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Aging (Albany NY). 2010 July; 2(7): 385–386.
Published online 2010 July 16. doi:  10.18632/aging.100175
PMCID: PMC2933884

Bile acids extend longevity beyond calorie restriction

The discovery of potential anti-aging treatment capable of extending both our healthy aging and perhaps our longevity resuscitated an old human dream. It also brought about inordinate interest in these studies. While calorie restriction (CR) is still the best known intervention to increase life span, anti-aging molecules could mimic this effect without reducing nutrient intake. Such compounds, like rapamycin and spermidine, believed to be CR mimetic, have been discovered using the yeast Saccharomyces cerevisiae. The interest in such molecules stems from their universal action on others species including mammals [1]. In this issue of Aging, a study by Goldberg and colleagues presents an original screen designed to isolate molecules that further lengthen the life span of yeast under calorie restriction rather than imitating this effect [2].

In yeast, CR can be obtained by decreasing glucose concentration in the media. This intervention extends significantly chronological life span, i.e the time a yeast population remains viable in stationary phase [3]. By knocking-out peroxisomal proteins import (using a pex5Δ strain), the authors impaired beta-oxidation. As a consequence, the effects of CR on longevity are entirely abrogated. This genetic background was used to screen for chemical compounds that restore long life span under CR condition by targeting lipid metabolism. Among the chemical compounds identified, the authors focus on one group representing 6 bile acids compounds, the most efficient of them being lithocholic acid (LCA). Bile acids are mildly toxic oxidized derivatives of cholesterol that play important roles in lipid uptake by the intestine. Interestingly, none of the previously known small molecules that increase chronological life span in yeast (rapamycin, spermidine and methionine sulfoximine) were among the compounds that rescue the short longevity of pex5Δ under CR.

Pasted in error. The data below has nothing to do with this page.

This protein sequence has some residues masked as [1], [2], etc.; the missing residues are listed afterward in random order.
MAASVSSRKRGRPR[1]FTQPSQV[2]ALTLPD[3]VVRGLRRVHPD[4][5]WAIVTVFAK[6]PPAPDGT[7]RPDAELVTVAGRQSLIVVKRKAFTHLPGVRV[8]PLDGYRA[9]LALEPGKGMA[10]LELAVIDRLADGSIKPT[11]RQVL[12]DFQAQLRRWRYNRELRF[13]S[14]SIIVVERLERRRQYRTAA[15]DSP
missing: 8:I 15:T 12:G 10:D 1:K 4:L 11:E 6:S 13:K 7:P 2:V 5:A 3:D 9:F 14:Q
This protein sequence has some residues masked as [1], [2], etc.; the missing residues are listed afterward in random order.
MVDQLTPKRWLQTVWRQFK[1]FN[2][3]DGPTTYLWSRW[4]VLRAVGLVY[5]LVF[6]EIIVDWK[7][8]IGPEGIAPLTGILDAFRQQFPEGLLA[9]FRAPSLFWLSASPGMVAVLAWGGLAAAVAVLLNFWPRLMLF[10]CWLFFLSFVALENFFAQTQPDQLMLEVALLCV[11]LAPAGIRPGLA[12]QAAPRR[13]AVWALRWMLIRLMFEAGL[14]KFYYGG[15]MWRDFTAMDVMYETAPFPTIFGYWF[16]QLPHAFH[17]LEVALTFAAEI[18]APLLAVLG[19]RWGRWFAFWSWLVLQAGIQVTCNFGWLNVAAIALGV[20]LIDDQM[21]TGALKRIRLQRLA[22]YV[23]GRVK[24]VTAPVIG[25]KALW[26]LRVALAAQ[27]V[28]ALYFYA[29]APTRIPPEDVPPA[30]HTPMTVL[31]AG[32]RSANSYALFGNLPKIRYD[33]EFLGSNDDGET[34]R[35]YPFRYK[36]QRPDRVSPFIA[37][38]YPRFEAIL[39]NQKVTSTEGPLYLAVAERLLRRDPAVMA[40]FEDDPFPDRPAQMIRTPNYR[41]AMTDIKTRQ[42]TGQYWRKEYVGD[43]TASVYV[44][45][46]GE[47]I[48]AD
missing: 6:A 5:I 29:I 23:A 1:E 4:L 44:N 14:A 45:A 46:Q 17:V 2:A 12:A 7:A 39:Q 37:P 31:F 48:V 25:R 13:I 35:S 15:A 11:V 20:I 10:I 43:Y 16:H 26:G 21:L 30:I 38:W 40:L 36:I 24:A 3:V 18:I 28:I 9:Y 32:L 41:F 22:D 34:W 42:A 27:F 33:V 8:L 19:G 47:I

While the effect of bile acids on life span was identified in a pex5Δ strain, LCA also extends the life span of wild type yeast by over two fold in glucose restricted medium as compared to regular medium. This observation suggests that LCA acts on a substrate active during calorie restriction. Although the mechanism by which bile acids increase life span is still unclear, Goldberg and colleagues provide several clues that shed light on this phenomenon. Among them, LCA treatment improves triacylglycerol-dependent lipid storage, increases stress resistance, and improves mitochondrial fitness. Using genetics, the authors found that the target of LCA is most likely inhibited by Tor1 signaling and partially regulated by cAMP/PKA/Rim15, two pathways known to regulate aging rate in yeast [4,5]. However, as yeasts do not synthesize bile acids, the mechanism of action of LCA has yet to be elucidated.

Indeed, this study raises several interesting questions. Does LCA act as a pharmacological agent by binding a specific receptor in yeast or does it increase longevity by stimulating stress response due to its mild toxic effect (by hormesis)? Another question is whether bile acids or other related molecules can play an anti-aging role in metazoans. Current evidence from long-lived Little mice (Ghrhrlit/lit) and C. elegans proposes a role for bile acids in promoting longevity through a nuclear receptor mediated signaling [6,7]. If these xenobiotic molecules act through a universally conserved pathway from yeast to metazoans, it would make S. cerevisiae an unexpected model of choice to unravel this mechanism. Goldberg and colleagues open interesting and promising research to look for related compounds whose effectiveness would potentiate the longevity extension by calorie restricted diet. Studies in mammals will represent the real litmus test.


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